Ashish RAJADHYAKSHA and KIM Soyoung
With this issue, Inter-Asia Cultural Studies presents a debate on the discipline of Comparative Film Studies, which has been growing in importance in Asian contexts. With this, we also present recent work of its leading pioneer, Paul Willemen.
Paul Willemen passed away on May 13, 2012. He was a good friend of the Inter-Asia Cultural Studies collective, and a frequent contributor to the journal, and so both the term Comparative Film Studies and some of its concerns may be already familiar to IACS readers through his seminal essays “Detouring Through Korean Cinema” (published in Vol. 3, no. 2, 2002), “For a Comparative Film Studies” (Vol. 6, no. 1, 2005), and the special issue on Hou Hsiao-Hsien (Vol. 9, no. 2, 2008) which he co-edited with Chen Kuan-Hsing and Ti Wei, and for which he contributed the essay “The Times of Subjectivity and Social Reproduction.”
In this issue, in which we publish essays by film theorists who were intellectually close to Willemen, we attempt both to comment on his most recent writing and to continue the discussion on how a comparative film project could be sustained in a way that he might have found productive. Six authors, Madhava Prasad, Chris Berry, Laleen Jayamanne, Kim Soyoung, Mitsuhiro Yoshimoto and Ashish Rajadhyaksha, engage with Willemen’s writings and teachings. All the authors knew Willemen well in his lifetime, and all reproduce both their own excitement and their concerns and, wherever these existed, their differences with the project. The authors additionally attempt their own explorations with the concept, with textual analysis of specific films, and attempts to historically embed the concept to their own situation.
Alongside these writings, we also present five of Willemen essays and notes, many of which have been referenced by the critical essays mentioned above. These essays have been prefaced by an overview of Willemen’s career by Valentina Vitali. Four of them are previously unpublished, and none of them are likely to be known to Inter-Asia and other readers. Some audiences have had a chance to hear Willemen speak on a few occasions, at conferences and festivals in Korea, India, Singapore, Hong Kong and Taiwan. Only one is an old text, the “Historical Memorandum: Notions of Third Cinema” (1986), which is really a set of notes he had used for his opening speech at the Third Cinema conference in Edinburgh in 1986. That conference also formally inaugurated Willemen’s intervention in debates on and within “non-Western” cinemas (that is, cinemas other than European and North American), and several concerns from the Memorandum were later developed into his well known introduction to the book Questions of Third Cinema (1989). The remaining four essays are very recent, and form part of an unpublished manuscript that he left behind and which he had provisionally titled Subjectivity and Fantasy in Action: for a Comparative Film Studies. We include here excerpts from the introduction to that unpublished book because it offers the most succinct summary available for his conceptualisation of a Comparative Film Studies. The second, “The Zoom in Popular Cinema: a Question of Performance,” was originally presented at a workshop on Turkish cinema accompanying the Thinking across Cultures: New Turkish Cinema in Europe event at the National Film Theatre (London, November-December 2000). The third essay is perhaps the most significant: “Indexicality, Fantasy and the Digital” constitutes a radical repositioning of the category of cinematic indexicality and rehearses key aspects of Willemen’s work on digital technology. Finally, the forth essay included here, “Preliminary Conclusions: Cultural Labour - Cultural Value in a Comparative Frame,” was intended as a larger discussion on action cinema and the notion of mental or cultural labour. Parts of it Willemen originally presented as a paper entitled “Action Cinema: Labour Power and the Video Shop” at the Transnational Cinema conference at Lingnan University (Hong Kong, January 2003).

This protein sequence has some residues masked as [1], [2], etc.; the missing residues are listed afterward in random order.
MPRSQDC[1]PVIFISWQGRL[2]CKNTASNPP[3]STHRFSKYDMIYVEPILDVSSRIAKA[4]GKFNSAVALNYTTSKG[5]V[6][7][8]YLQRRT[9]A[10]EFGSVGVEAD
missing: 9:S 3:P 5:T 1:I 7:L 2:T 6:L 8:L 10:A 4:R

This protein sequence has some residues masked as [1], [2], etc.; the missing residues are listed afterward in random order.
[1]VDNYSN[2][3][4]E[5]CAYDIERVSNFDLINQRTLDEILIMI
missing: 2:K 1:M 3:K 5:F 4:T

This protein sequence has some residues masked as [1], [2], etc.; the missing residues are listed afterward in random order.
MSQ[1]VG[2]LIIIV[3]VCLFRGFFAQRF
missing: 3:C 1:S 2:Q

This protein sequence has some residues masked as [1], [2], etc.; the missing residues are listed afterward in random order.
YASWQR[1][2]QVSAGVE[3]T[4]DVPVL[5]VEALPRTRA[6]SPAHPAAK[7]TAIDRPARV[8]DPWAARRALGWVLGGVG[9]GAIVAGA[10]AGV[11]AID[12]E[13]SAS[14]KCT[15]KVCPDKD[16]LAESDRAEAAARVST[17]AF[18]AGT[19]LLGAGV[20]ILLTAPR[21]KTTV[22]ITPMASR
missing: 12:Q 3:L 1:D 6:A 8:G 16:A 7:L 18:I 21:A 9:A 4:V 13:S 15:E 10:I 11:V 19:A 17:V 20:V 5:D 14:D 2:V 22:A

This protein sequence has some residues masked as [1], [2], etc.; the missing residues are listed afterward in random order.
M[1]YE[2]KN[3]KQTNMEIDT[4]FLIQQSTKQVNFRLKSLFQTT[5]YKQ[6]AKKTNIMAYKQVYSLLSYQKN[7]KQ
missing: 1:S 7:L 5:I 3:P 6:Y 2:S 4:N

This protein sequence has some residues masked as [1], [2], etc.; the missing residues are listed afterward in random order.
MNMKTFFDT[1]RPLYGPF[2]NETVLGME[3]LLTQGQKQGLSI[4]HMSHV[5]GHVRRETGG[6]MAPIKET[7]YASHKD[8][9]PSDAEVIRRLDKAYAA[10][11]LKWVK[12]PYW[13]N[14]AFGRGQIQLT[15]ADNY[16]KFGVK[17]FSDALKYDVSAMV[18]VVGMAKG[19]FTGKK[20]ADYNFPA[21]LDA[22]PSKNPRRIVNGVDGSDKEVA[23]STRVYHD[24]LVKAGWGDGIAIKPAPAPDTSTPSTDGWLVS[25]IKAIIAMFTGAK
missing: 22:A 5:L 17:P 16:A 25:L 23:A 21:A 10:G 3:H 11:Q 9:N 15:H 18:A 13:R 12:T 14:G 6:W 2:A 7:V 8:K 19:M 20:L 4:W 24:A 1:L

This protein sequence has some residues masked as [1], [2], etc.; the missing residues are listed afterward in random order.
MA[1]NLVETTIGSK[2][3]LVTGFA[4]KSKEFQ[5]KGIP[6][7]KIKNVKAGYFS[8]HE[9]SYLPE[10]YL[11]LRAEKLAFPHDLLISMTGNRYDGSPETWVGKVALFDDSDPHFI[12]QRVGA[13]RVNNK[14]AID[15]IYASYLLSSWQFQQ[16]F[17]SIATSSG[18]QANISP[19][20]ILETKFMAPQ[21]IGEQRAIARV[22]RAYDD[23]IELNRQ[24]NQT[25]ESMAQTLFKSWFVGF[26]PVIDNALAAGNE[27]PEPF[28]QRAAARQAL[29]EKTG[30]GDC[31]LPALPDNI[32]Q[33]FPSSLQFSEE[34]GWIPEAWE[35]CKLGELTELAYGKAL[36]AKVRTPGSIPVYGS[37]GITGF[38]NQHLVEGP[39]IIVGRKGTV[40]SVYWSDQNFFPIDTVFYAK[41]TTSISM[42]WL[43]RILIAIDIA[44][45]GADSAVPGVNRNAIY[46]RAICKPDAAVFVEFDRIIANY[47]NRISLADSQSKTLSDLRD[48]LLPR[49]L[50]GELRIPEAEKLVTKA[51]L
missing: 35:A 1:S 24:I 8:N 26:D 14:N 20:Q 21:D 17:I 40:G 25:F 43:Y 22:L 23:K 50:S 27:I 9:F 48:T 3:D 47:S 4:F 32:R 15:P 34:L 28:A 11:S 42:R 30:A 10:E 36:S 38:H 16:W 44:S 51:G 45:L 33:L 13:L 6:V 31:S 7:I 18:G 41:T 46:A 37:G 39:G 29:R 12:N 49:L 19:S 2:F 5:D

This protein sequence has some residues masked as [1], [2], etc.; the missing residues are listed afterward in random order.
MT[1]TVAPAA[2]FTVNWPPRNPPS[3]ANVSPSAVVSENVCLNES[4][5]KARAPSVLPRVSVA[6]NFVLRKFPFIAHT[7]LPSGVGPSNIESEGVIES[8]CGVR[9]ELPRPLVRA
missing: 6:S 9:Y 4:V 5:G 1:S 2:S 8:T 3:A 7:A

We hope this special issue will contribute not only to expand a scope of film studies but to provide a new and challenging framework to understand working of value and logic of capitalism via cinema.
The editors express our gratitude to Roma Gibson, Anik Willemen and Valentina Vitali, without whose support and help, this issue would never have been possible.
Ashish Rajadhyaksha is Senior Fellow, Centre for the Study of Culture & Society, Bangalore. He is the co-editor of the Encyclopaedia of Indian Cinema (2001) with Paul Willemen, and author of Indian Cinema in the Time of Celluloid: From Bollywood to the Emergency (2009).
Kim Soyoung is Professor of Cinema Studies at Korean National University of Arts, and Director of Trans Asian Screen Culture Institute. She is the author of several books on cinema, modernity and gender including The Primal Scenes of Modern (Korean, 2010) and co -editor of Electronic Elsewhere with Chris Berry and Lynn Spiegel (University of Minnesota Press). She is the filmmaker of Viewfinder (a feature length fiction, 2010) and Women's History Trilogy (2006) which was released in theaters and screened at International film festivals and universities.